Sana'a: City of the Book

Since its discovery in Yemen in 1972 a collection of brittle documents, believed to be among the earliest Koranic texts, has been the subject of fierce and divisive debate among scholars of Islamic history, as Scott MacMillan reports.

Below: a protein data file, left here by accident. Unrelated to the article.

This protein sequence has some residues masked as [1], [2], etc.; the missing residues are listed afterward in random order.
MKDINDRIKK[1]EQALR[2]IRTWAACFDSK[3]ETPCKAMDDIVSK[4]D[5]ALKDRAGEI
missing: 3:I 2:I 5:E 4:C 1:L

The interior quadrangle of Sana'a's Grand MosqueFrom the outside Yemen’s House of Manuscripts looks more like a jail than a library. Built in the early 1980s to house Yemen’s vast collection of medieval Islamic writing, the boxy structure stands surrounded by barbed wire and is incongruously devoid of charm amid the cobbled warrens and ancient tower houses of Sana’a, one of the world’s oldest continually inhabited cities. The Grand Mosque next door is thought to contain architectural traces of the mosque erected on this site by order of the Prophet Muhammad himself. The drab appearance of the House of Manuscripts belies the significance of what lies within.

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